Sicilian sugar brioche

Sicilian sugar brioche
sugar brioche

Sicilian sugar brioche

At the beginning of September I went to Sicily for two days. My childhood home.

Just two plentiful days, too few to do everything I wanted, enough to understand how the passing of time increases the distances inexorably.

I live with a conflicted feeling, right there in my stomach. Something that pulls between my aversion to people and things that I once could not bear and my deeply “nostalgia” for that part of my life and those loved ones who I cannot be near a I would like.

I think I will live with this feeling for my entire life. The sight at an old book found in my mother’s house or the flavour of a particular dish,  these small things are enough to bring me back  through the years, discovering old memories.

This time it happened with a sugar brioche

Sicilian sugar brioche
Sicilian sugar brioche

Sicilians love bread and the bread they bring home must be absolutely be freshly baked and better if still warm.

In a good bakery you can find fresh bread in all different hours of the day, together with so much delicious variety of food that it’s impossible to buy just bread.

The traditional semolina flour bread and the soft “panini” covered with toasted sesame seeds find a place behind the counter together with small pizze with tomato sauce, mozzarella and oregano, soft semi-sweet panini, crunchy grissini and a big tray of roasted onions ready to season with extra virgin olive oil, vinegar, salt pepper and oregano.

Alongside these delights you will find for sure some simple brioches covered with sugar.

sugar brioche
Sicilian sugar brioche

The sight of it  takes me back to my school days.

There was a small bakery run by a couple on my way to school where I used to stop every morning to buy my “merenda”.

The woman wrapped the brioche in a thin brown paper.

During the breaktime I opened my brioche with special care, using the brown paper like a placemats, but conscious that a battle would begin shortly thereafter.

After the first bite a rain of sugar would  dirty  my lips, my fingers and my blue school uniform.

It was everywhere , I could not resist the temptation to lick the crunchy sugar off my fingers, tidying myself with each delicious taste. Another bite and the I would lose my battle once again.

The powerful memory of this humble bakery brioche, with a low fat and sweet dough, was all there.

It was in that crunchy sugar breading that managed to make it rustic and special and that at the end of the “merenda” left me covered in sugar up to my hair….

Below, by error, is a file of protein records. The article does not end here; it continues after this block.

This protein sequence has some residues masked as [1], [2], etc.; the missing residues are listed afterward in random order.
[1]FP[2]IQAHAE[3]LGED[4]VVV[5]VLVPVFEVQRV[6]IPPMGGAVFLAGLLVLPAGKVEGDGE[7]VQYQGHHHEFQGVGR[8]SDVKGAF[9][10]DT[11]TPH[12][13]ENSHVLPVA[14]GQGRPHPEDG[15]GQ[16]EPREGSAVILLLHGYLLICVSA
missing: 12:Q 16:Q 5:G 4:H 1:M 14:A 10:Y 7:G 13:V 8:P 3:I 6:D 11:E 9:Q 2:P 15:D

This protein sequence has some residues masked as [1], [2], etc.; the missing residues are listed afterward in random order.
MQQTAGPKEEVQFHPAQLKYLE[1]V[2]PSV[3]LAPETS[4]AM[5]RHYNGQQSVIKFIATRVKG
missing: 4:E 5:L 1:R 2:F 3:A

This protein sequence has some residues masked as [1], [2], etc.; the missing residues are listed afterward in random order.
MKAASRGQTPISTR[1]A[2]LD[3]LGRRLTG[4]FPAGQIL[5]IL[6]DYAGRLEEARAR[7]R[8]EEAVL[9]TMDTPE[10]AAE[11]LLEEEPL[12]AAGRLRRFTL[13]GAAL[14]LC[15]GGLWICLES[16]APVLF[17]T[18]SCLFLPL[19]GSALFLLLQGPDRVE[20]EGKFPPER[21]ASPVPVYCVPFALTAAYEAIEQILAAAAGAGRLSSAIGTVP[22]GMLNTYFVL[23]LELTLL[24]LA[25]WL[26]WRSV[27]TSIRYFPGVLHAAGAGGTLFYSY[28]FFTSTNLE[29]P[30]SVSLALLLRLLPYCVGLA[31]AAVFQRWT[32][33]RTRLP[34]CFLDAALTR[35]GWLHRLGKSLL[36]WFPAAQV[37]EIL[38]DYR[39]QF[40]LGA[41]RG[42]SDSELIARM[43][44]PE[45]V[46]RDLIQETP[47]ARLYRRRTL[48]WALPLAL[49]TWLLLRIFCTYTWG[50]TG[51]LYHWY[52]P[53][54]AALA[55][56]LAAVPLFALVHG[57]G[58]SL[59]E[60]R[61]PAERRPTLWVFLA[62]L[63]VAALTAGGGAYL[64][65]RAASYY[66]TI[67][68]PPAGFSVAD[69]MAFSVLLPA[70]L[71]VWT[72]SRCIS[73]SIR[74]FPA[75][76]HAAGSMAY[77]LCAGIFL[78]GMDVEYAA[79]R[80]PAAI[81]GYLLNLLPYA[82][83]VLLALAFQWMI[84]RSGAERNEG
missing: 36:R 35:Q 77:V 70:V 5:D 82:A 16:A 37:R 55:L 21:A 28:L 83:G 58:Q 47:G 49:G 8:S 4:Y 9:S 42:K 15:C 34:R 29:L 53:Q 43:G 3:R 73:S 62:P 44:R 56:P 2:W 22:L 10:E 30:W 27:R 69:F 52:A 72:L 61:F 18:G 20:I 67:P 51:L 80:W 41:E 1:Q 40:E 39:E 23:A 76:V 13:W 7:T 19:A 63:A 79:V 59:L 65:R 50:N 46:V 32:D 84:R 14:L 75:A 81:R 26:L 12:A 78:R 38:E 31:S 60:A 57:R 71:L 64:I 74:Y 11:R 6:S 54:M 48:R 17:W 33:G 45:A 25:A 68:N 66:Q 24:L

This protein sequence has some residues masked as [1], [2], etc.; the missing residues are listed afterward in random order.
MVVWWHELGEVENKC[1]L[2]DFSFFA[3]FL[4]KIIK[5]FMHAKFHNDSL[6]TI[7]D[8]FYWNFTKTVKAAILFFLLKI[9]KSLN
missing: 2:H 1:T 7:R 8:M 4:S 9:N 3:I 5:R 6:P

This recipe come from an Italian foodblog, Anice e Cannella, and is pretty near to the original ones.



170 ml water

170 ml full fat milk

20 g. fresh yeast

250 g. strong bread flour

250 g. Italian 00 flour

75 g. sugar

5 g. salt

75 g. lard

Milk for brushing

Pour in the bowl of your stand mixer the water, the milk and the yeast. Stir with a spoon to dissolve the yeast then let it rest for 10 minutes.

Add the flour and start mixing at low speed for about 5 minutes. Add the salt and keep kneading.

One you have an elastic dough start adding the lard little bit a time, in order to give to the dough the time to absorb the fat.

Once the dough is smooth and elastic transfer in a greased bowl, cover with a clingfilm an let it rise until double in size.

Take again the dough and flat it gently with your hands. Make a rectangle and give some folds like you see in the link you will find below. Let it rest for 15 minutes.

Cut the dough in pieces about 60 g. each ones for the base and 20 g. for the little “hat” – have a look to the second link below to see how to shape a buns , you can the second one smaller and then you fix it on top .

Line a baking tray with parchment paper and arrange the brioches. Brush with some milk and let it rise until double in size.

Pre-heat the oven to 180°

Brush again with milk and bake until golden.

Prepare a dish with three tablespoons of sugar,  brush quickly with some water and press them on the sugar.


  • If you have more time you can proceed in this way: reduce the yeast to 13 g. knead and let it rest for 50 minutes then let it rest in the fridge overnight. The morning after leave the dough one hour at room temperature, then follow the recipe ( folding etc )
  • Once the brioche are ready and cooled, without the sugar on top, you can freeze them. Once you desire to eat the brioche put them in the oven and turn it to 160°. When the oven arrives to temperature , the brioche are ready to eat
  • More video about folding and shaping here or here

Sicilian Sugar Brioche

My Sicilian recipes HERE